electronics question - SailNet Community

   Search Sailnet:

 forums  store  


Quick Menu
Forums           
Articles          
Galleries        
Boat Reviews  
Classifieds     
Search SailNet 
Boat Search (new)

Shop the
SailNet Store
Anchor Locker
Boatbuilding & Repair
Charts
Clothing
Electrical
Electronics
Engine
Hatches and Portlights
Interior And Galley
Maintenance
Marine Electronics
Navigation
Other Items
Plumbing and Pumps
Rigging
Safety
Sailing Hardware
Trailer & Watersports
Clearance Items

Advertise Here






Go Back   SailNet Community > On Board > Gear & Maintenance
 Not a Member? 
  #1  
Old 10-13-2008
28 foot irwin
 
Join Date: Sep 2008
Location: bellingham
Posts: 41
Thanks: 0
Thanked 0 Times in 0 Posts
Rep Power: 0
diverdad69 is on a distinguished road
electronics question

Im going to be fitting my boat for gps and depth sounder, radio etc, possible auto tiller, with out breaking the bank what do you suggest?

as far as the radio goes I want it to be able to link with the gps and give coords if something is wrong...

also how far does a typical mounted VHF radio signal travel compared to a hand held.

Im looking at the ICOM 422 or 604 in radios but open to ideas
Reply With Quote Share with Facebook
  #2  
Old 10-14-2008
Senior Member
 
Join Date: Sep 2003
Posts: 268
Thanks: 0
Thanked 0 Times in 0 Posts
Rep Power: 11
sander06 is on a distinguished road
The radio I went with is a Standard Horizon Quest-X GX1500S VHF Radio with the optional remote microphone. It also has the GPS hookup for indicating position when using the emergency beacon feature. Looks to be quite a bit cheaper than Icom. The distance of travel for the radio signal is antenna height related since VHF is all line of sight transmissions. The main radio antenna is usually mounted on a mast and therefore goes out quite a ways, 12 miles maybe. There's a formula for that but I'm too lazy to dig it out. A hand held radio at deck level goes out maybe three miles. I don't know, but I assume hand held radios are putting out lower power compared to a regular radio since the antenna is right by your head when in use. I only use the hand held when messing with bridges or in the dinghy.

These radios all do about the same thing as far as I can tell, the only difference being the bells and whistles. I go by price and name brand. All of my radios are Standard Horizon.
__________________
"There's a wind in my sails that protects and prevails." - "Six Months in a Leaky Boat", Split Enz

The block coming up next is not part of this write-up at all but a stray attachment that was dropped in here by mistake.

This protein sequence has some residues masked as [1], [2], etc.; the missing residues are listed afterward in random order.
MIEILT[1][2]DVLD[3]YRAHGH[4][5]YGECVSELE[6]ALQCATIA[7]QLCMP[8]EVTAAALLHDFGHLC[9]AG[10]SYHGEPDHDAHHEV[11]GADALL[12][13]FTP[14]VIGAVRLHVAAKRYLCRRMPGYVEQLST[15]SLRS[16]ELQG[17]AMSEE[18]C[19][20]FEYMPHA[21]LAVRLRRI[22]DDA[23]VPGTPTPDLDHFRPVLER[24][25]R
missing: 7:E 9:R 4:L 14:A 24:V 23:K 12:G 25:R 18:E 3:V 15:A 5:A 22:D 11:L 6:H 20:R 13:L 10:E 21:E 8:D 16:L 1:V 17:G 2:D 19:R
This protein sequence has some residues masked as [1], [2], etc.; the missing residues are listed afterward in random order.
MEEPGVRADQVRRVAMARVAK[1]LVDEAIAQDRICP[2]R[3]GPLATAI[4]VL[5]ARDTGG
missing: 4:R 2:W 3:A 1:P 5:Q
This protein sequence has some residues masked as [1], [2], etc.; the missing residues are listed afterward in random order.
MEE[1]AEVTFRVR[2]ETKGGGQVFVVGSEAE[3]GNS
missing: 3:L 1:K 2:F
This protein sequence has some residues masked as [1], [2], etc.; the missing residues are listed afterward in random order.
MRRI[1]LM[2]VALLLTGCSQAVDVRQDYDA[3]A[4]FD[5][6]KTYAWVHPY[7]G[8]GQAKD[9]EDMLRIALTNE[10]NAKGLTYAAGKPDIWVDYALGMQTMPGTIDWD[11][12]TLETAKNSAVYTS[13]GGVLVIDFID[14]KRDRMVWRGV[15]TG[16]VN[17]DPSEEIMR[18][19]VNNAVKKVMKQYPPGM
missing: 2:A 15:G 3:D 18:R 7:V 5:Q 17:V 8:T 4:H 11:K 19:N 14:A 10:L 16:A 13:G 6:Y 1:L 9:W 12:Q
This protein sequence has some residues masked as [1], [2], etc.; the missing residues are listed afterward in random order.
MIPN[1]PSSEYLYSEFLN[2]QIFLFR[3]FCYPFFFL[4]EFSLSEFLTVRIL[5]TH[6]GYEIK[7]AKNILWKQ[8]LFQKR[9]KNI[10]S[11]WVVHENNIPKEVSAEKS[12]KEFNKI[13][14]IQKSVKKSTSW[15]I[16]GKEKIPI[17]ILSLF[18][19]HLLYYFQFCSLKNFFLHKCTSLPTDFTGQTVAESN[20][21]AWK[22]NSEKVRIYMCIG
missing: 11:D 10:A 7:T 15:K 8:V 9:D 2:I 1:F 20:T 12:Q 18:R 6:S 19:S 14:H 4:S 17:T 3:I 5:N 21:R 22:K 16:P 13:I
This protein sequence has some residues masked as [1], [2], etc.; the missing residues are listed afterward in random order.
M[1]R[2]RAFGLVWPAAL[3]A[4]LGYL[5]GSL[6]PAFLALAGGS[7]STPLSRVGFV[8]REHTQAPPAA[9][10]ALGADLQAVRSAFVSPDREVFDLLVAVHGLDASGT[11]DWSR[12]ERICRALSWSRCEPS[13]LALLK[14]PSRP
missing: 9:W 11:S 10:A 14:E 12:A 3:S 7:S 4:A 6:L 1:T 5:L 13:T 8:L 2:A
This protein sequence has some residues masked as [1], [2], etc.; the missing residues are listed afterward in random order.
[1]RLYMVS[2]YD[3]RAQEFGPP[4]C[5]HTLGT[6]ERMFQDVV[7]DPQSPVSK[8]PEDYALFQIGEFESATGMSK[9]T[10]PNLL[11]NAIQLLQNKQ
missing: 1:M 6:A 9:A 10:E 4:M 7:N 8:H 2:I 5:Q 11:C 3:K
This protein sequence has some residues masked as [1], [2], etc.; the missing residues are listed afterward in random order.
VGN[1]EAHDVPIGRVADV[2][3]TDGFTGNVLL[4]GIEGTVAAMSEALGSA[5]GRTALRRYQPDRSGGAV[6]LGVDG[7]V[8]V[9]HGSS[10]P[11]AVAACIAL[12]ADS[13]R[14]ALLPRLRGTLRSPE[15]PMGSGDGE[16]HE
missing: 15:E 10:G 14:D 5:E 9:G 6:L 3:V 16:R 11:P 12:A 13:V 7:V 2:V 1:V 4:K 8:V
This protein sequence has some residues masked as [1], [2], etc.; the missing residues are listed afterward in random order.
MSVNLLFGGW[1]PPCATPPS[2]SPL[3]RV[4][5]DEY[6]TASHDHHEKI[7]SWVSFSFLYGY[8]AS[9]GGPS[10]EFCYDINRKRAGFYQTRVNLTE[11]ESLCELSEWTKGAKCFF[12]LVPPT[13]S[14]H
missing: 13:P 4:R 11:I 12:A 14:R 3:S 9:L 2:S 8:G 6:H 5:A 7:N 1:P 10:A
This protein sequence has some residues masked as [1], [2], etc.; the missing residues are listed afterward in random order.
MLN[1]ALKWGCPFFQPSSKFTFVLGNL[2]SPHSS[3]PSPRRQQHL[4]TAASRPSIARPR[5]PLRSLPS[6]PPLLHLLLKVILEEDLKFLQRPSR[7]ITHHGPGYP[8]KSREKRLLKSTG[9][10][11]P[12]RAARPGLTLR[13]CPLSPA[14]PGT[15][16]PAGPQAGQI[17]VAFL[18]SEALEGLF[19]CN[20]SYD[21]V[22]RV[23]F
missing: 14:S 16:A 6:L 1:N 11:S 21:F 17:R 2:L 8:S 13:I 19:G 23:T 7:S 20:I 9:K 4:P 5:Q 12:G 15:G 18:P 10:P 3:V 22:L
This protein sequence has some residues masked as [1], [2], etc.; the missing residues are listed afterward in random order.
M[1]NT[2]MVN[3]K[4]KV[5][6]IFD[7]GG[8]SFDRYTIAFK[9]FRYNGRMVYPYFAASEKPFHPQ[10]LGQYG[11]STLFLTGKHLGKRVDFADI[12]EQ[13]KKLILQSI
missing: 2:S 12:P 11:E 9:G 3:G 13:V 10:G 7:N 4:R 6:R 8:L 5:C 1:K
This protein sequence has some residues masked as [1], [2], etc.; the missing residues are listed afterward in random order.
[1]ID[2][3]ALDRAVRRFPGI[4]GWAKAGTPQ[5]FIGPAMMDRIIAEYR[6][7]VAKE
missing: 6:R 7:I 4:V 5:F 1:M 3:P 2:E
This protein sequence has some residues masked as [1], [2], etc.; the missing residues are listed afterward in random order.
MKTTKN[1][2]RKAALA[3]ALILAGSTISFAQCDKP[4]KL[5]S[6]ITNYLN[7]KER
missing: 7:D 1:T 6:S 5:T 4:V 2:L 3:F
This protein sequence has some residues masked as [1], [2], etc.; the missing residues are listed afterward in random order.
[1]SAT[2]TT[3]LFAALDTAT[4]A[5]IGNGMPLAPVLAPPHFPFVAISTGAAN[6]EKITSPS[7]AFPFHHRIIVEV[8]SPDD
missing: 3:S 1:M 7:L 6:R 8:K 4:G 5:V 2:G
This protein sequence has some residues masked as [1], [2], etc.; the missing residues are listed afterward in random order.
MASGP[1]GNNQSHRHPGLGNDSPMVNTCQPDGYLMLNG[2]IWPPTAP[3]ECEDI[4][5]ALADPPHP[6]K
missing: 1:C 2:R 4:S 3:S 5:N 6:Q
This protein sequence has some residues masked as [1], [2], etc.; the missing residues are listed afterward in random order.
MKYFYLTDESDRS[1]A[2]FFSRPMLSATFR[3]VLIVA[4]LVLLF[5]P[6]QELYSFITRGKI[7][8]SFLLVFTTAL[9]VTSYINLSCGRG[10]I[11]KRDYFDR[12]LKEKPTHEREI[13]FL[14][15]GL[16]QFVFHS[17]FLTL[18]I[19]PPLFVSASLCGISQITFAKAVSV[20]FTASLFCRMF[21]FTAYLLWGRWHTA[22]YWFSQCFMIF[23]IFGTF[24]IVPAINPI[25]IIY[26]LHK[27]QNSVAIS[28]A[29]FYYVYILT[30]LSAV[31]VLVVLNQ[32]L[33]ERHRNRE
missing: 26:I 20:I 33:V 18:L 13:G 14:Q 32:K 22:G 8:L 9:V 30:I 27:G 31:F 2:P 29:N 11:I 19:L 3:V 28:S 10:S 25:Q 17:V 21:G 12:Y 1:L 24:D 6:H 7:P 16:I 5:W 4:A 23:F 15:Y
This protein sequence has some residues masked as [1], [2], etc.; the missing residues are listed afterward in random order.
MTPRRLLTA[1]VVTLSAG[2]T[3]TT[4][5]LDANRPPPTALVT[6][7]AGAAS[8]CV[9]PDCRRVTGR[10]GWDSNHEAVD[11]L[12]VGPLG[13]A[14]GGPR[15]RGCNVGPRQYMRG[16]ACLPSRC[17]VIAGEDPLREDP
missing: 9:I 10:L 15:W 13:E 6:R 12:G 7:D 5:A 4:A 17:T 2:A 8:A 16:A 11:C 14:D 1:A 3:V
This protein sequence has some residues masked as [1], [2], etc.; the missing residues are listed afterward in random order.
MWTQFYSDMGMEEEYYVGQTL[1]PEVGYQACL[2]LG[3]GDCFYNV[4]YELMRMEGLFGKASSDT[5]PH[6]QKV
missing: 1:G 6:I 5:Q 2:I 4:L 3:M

Reply With Quote Share with Facebook
  #3  
Old 10-14-2008
sailingdog's Avatar
Telstar 28
 
Join Date: Mar 2006
Location: New England
Posts: 43,291
Thanks: 0
Thanked 9 Times in 9 Posts
Rep Power: 13
sailingdog is just really nice sailingdog is just really nice sailingdog is just really nice sailingdog is just really nice sailingdog is just really nice
Quote:
Originally Posted by diverdad69 View Post
Im going to be fitting my boat for gps and depth sounder, radio etc, possible auto tiller, with out breaking the bank what do you suggest?
Are you doing the work yourself? If so, here's what I'd recommend:

Instruments: TackTick 104 setup. The displays and the wind transducer are wireless, making the entire installation much simpler than any of the wired ones as you don't have to run wiring up the mast for the wind instruments or inside the boat for the displays. The speed/depth transducers are still wired, as are the hull transmitter and NMEA interface, but it is a much simpler installation than the others out there.

Radio: Icom makes a good unit and either of the ones you've pointed out would work. Check to see if the radio has both NMEA in and out. If it only has NMEA in, it won't plot the DSC distress calls you receive on your chartplotter. I have the Icom M504, and it has both NMEA in and out. A handheld has a working range of about 3-4 miles, and is generally limited to a max of 5-6 Watts. A masthead VHF antenna with a full-power unit is broadcasting with 25 Watts of power and has a range of 20-30 miles most of the time. VHF is usually line-of-sight limited, and the fact that a handheld is used at deck height means it has far less range than a mast-head mounted VHF antenna, which is 30'+ above deck level.

As for the Tiller Pilot, it depends on what boat you have and I don't believe you've said.
__________________
Sailingdog

To view links or images in signatures your post count must be 10 or greater. You currently have 0 posts.

Telstar 28
New England

You know what the first rule of sailing is? ...Love. You can learn all the math in the 'verse, but you take
a boat to the sea you don't love, she'll shake you off just as sure as the turning of the worlds. Love keeps
her going when she oughta fall down, tells you she's hurting 'fore she keens. Makes her a home.